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sight

sight / sīt/ • n. 1. the faculty or power of seeing: Joseph lost his sight as a baby| [as adj.] a sight test. ∎  the action or fact of seeing someone or something: I've always been scared of the sight of blood. ∎  the area or distance within which someone can see or something can be seen: he now refused to let Rose out of his sight. ∎ dated a person's view or consideration: we are all equal in the sight of God. 2. a thing that one sees or that can be seen: John was a familiar sight in the bar for many years he was getting used to seeing unpleasant sights. ∎  (sights) places of interest to tourists and visitors in a city, town, or other place: she offered to show me the sights. ∎  (a sight) inf. a person or thing having a ridiculous, repulsive, or disheveled appearance: “I must look a frightful sight,” she said. 3. (usu. sights) a device on a gun or optical instrument used for assisting a person's precise aim or observation. • v. 1. [tr.] manage to see or observe (someone or something); catch an initial glimpse of: tell me when you sight London Bridge| [as n.] (sighting) the unseasonal sighting of a cuckoo. 2. [intr.] take aim by looking through the sights of a gun: she sighted down the barrel. ∎  take a detailed visual measurement of something with or as with a sight. ∎  [tr.] adjust the sight of (a firearm or optical instrument). PHRASES: at first sight on first seeing or meeting someone: it was love at first sight. ∎  after an initial impression (which is then found to be different from what is actually the case): the debate is more complex than it seems at first sight. catch (or get a) sight of glimpse for a moment; suddenly notice: when she caught sight of him she smiled. in sight visible: no other vehicle was in sight. ∎  near at hand; close to being achieved or realized: the minister insisted that agreement was in sight. in (or within) sight of so as to see or be seen from: I climbed the hill and came in sight of the house. ∎  within reach of; close to attaining: he was safe for the moment and in sight of victory. in (or within) one's sights visible, esp. through the sights of one's gun. ∎  within the scope of one's ambitions or expectations: he had the prize firmly in his sights. lose sight of be no longer able to see. ∎  fail to consider, be aware of, or remember: we should not lose sight of the fact that the issues involved are moral ones. not a pretty sight inf. not a pleasant spectacle or situation. on (or at) sight as soon as someone or something has been seen: in Africa, paramilitary game wardens shoot poachers on sight. out of sight 1. not visible: she saw them off, waving until the car was out of sight. 2. (also out·a·sight) [often as interj.] inf. extremely good; excellent: [as adj.] these stereophones are an out-of-sight choice. (get) out of my sight! go away at once! raise (or lower) one's sights become more (or less) ambitious; increase (or lower) one's expectations. set one's sights on have as an ambition; hope strongly to achieve or reach: Katherine set her sights on college. a sight —— inf. or dial. used to indicate that something is so described to a considerable extent: the old lady is a sight cleverer than Sarah he's a sight too full of himself. a sight for sore eyes inf. a person or thing that one is extremely pleased or relieved to see. a sight to behold a person or thing that is particularly impressive or worth seeing.DERIVATIVES: sight·er n.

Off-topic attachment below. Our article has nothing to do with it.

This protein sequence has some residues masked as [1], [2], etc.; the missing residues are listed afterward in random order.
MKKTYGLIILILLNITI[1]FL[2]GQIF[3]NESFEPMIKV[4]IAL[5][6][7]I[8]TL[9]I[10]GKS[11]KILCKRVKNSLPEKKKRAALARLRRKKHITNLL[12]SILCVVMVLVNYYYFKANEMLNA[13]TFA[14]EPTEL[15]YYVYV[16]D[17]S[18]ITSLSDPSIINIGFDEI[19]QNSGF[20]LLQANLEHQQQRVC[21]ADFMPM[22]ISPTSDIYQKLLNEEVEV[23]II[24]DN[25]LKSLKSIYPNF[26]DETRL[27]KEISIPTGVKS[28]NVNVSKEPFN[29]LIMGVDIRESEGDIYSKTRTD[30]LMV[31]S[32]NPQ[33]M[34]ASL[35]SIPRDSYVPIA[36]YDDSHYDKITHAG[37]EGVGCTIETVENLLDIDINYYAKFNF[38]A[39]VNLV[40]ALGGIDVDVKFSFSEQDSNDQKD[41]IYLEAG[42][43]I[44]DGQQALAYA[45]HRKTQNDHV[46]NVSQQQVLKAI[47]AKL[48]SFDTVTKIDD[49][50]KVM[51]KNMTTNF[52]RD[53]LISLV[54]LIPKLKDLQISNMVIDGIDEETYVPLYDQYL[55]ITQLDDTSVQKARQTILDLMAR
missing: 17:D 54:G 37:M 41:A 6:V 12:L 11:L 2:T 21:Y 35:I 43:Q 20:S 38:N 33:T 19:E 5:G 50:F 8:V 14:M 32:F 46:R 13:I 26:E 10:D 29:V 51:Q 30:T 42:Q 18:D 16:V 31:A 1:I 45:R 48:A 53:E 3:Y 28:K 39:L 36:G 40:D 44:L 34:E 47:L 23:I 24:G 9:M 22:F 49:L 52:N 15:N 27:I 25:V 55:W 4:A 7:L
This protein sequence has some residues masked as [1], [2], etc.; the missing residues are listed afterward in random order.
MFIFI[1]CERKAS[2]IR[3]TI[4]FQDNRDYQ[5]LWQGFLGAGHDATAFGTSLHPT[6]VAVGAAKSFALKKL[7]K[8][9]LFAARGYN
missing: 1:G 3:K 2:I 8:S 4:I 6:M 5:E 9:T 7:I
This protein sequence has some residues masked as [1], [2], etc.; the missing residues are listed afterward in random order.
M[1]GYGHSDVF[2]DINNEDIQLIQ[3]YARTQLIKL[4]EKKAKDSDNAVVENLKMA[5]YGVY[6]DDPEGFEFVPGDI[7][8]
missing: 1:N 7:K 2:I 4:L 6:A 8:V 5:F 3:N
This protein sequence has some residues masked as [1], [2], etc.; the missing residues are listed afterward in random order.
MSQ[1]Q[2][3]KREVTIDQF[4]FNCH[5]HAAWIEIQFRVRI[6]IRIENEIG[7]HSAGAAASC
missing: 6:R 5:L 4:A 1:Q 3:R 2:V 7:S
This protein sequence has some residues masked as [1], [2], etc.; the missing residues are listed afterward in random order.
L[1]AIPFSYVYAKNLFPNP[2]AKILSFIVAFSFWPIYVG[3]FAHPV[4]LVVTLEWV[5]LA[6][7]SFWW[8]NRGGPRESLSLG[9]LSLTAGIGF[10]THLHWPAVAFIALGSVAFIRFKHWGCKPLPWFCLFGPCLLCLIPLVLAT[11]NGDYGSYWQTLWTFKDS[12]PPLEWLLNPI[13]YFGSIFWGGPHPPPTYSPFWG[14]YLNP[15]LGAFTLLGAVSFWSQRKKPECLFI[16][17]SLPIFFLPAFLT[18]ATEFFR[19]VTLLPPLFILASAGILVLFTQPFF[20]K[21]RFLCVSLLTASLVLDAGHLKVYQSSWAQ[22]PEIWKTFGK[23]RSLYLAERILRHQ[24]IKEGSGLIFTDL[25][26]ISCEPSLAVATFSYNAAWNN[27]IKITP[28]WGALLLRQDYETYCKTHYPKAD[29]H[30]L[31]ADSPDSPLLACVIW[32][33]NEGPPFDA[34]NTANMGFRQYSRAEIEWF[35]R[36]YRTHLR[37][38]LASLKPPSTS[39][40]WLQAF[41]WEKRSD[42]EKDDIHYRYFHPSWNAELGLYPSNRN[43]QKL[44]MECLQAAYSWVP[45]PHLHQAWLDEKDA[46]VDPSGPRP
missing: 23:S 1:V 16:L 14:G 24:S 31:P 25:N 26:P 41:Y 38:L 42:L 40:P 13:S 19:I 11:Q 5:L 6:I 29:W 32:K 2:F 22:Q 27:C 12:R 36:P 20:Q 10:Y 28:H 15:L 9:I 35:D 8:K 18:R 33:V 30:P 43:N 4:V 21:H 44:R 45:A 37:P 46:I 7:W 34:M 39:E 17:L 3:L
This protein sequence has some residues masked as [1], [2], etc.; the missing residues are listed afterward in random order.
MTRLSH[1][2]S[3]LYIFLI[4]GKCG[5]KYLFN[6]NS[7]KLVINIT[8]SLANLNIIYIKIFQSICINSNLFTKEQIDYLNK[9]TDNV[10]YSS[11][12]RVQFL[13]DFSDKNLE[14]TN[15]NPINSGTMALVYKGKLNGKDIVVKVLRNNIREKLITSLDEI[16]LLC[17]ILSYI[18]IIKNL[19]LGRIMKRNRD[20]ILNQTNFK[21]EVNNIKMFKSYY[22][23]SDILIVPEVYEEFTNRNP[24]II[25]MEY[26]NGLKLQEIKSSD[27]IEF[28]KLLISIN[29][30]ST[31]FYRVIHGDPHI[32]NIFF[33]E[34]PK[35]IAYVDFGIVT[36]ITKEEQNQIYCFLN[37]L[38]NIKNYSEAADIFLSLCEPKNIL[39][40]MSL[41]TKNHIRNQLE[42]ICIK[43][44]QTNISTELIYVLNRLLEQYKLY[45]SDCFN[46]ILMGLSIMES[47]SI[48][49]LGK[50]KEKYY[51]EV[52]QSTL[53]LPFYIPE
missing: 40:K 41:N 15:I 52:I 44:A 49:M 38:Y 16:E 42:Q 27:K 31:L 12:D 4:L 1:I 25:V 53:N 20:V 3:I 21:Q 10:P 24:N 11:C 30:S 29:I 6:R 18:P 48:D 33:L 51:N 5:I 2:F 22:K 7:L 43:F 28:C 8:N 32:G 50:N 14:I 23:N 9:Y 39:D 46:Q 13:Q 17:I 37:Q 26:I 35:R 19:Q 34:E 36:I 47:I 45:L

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"sight." The Oxford Pocket Dictionary of Current English. . Encyclopedia.com. 23 May. 2018 <http://www.encyclopedia.com>.

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sight

sight thing seen, spectacle OE.; eyesight, vision; show, display, (hence) lot XIV; device to guide the eye XVI. OE. sihō, more usu. ġesihō, ġesiht (see Y-), corr. to OS. gisiht, MLG. sichte, MDu. sicht (Du. zicht), OHG., MHG. (ge)sicht (G. gesicht) sight, vision, face, appearance; WGmc. deriv. of *se(w)- SEE1; see -T1.
Hence sightly †visible; pleasing to the sight. XVI. See -LY1; now more freq. in UNSIGHTLY.

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sight

sight out of sight, out of mind one soon forgets people or things that are no longer visible or present. Proverbial; current in this form since the mid 16th century.

See also in vain the net is spread in the sight of the bird, second sight.

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Sight

Sight

a great number; a quantity; a sum; a multitude.

Examples : sight of asses, 1577; of rare flowers, 1752; of lawyers; of money; of ships, 1449; of thanks, 1800; innumerable sight of stars, 1538; noble sight of books, 1432.

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sight

sight Sense by which form, colour, size, movement, and distance of objects are perceived. Essentially, it is the detection of light by the eye, enabling the formation of visual images.

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sight

sight: see vision.

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sight

sightaffright, alight, alright, aright, bedight, bight, bite, blight, bright, byte, cite, dight, Dwight, excite, fight, flight, fright, goodnight, height, ignite, impolite, indict, indite, invite, kite, knight, light, lite, might, mite, night, nite, outfight, outright, plight, polite, quite, right, rite, shite, sight, site, skintight, skite, sleight, slight, smite, Snow-white, spite, sprite, tight, tonight, trite, twite, underwrite, unite, uptight, white, wight, wright, write •Shiite • Trotskyite • McCarthyite •Vishnuite • Sivaite • albite •snakebite • frostbite • soundbite •kilobyte • columbite • love bite •Moabite • megabyte • gigabyte •Jacobite • Rechabite • jadeite •lyddite • expedite • cordite • erudite •Luddite • recondite • troglodyte •hermaphrodite • extradite

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